A recent Australian workplace survey has revealed 73 per cent of workers are feeling stressed about work. The survey, entitled Workplace Wellbeing, conducted by not-for-profit HR think tank Reventure, revealed that a huge proportion of us are under pressure. Here's some ways to relieve workplace anxiety.

BLUE LIGHT THERAPY According to research, blue lighting accelerates the relaxation process after acute psychosocial stress in comparison to conventional white lighting. Acute psychosocial stress can happen, for example, when someone pressures you to finish a task to a deadline. Next time you're under the gun, pull out the blue light (there are many on the market including the Philips goLITE BLU Energy Light, see

ZEN MAGNETS Squeezing a stress ball is so yesterday. Now you can release your stress through a Zen Magnet set. These clusters of hypnotising silver orbs can be crushed together and mad* into cool shapes to your heart's delight. The bonus is, they look impressive on your desk too, though they should strictly be for the office and not around the family, the small magnets can be hazardous if swallowed.

EXERCISE IN A GROUP We all know that it clears the head to go for a walk or even a run at lunch time but if you really want to release stress then organise some group fitness. A recent study published in The Journal Of The American Osteopathic Association found working out in a group lowers stress by 26 percent, while those who exercise individually put in more effort but experienced no significant change in their stress level.'The communal benefits of coming together with friends and colleagues, and doing something difficult, while encouraging one another, pays dividends beyond exercising alone,' said Dayna Yorks, lead researcher on this study.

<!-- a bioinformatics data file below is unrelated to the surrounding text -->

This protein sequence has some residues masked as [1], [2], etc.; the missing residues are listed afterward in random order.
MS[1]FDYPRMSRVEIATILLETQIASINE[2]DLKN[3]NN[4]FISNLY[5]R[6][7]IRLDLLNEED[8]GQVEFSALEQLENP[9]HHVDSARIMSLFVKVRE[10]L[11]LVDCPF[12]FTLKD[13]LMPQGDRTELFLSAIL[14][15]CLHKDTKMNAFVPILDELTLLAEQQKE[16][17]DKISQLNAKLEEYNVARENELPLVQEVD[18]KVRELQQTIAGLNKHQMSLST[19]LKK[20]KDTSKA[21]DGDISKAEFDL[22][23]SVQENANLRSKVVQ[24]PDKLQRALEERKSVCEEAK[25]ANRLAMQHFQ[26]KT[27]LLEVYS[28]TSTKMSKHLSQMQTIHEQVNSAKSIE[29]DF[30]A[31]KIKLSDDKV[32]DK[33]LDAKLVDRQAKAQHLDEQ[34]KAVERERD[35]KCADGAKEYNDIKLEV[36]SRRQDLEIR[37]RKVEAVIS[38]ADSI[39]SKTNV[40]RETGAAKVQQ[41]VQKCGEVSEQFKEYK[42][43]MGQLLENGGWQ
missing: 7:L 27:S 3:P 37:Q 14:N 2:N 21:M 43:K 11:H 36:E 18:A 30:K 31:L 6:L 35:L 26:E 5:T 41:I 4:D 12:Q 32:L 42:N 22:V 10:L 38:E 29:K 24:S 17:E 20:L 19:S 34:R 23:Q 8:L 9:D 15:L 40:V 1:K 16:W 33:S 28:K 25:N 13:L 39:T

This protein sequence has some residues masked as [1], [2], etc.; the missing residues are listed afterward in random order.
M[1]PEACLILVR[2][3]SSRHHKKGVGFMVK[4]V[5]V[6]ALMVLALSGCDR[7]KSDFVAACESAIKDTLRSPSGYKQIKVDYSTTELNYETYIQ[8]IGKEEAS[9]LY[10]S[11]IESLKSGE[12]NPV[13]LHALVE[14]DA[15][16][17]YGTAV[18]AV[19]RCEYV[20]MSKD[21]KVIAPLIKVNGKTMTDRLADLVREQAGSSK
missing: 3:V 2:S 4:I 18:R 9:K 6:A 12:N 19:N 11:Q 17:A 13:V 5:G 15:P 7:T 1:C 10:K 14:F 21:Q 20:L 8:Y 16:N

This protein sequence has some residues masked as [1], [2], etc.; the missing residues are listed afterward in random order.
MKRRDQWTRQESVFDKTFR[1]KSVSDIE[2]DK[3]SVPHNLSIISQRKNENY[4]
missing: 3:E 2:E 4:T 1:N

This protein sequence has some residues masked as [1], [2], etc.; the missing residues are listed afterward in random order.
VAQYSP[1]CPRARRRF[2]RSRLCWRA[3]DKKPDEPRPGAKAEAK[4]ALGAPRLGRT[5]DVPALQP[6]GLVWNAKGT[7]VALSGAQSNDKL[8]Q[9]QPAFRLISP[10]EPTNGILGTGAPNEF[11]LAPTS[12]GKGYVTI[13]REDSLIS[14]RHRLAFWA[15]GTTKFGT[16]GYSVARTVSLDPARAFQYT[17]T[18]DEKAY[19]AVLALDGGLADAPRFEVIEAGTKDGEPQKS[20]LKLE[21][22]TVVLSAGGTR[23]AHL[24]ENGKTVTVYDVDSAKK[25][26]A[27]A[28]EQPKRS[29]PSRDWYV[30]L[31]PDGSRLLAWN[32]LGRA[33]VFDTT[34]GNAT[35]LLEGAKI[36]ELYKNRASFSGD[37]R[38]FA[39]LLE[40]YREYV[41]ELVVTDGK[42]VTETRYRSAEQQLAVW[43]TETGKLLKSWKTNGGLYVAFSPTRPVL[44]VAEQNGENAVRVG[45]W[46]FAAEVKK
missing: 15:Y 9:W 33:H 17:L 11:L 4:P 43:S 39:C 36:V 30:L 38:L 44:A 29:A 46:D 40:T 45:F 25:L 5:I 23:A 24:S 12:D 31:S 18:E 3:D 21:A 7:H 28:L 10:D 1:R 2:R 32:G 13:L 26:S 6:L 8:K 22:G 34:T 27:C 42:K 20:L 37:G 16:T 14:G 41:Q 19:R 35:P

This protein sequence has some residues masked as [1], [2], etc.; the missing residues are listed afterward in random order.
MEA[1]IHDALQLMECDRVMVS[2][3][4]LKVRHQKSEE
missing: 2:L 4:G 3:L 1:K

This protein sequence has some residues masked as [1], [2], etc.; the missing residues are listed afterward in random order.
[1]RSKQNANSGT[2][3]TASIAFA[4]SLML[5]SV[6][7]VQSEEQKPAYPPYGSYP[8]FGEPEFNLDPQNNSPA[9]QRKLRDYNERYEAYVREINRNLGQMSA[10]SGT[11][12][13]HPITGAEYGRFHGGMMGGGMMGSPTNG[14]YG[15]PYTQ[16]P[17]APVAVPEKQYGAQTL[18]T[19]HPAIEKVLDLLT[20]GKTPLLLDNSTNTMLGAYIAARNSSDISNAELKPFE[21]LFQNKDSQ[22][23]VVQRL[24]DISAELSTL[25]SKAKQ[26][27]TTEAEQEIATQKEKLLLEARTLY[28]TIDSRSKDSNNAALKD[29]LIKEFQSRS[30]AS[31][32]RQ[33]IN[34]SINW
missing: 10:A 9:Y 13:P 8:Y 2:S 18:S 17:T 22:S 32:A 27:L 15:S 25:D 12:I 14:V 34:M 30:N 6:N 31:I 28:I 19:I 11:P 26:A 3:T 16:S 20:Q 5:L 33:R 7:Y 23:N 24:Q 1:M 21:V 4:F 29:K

PET THERAPY Google and Amazon know the benefits of pets in the office, they allow employees to bring their dogs to work. Empirical evidence supports the notion that dogs may provide social support, improve performance, and increase social interactions in the workplace. In one study of the effects of dogs in the workplace on employees' self reported stress, those who did not bring dogs to work had significantly higher perceived stress than employees who did.

DON'T SAY THE S WORD 'Just saying that you're stressed can set off a cascade of chemicals in the body - epinephrine and cortisol - and neurotransmitters in the brain that make us feel completely stressed out,' says author and clinical psychotherapist Seth Swirsky. Instead of automatically saying you feel stressed out, experts recommend you try to frame it in a positive way. Try something like this: 'I'm up against it this week, but I know I will get there in the end.'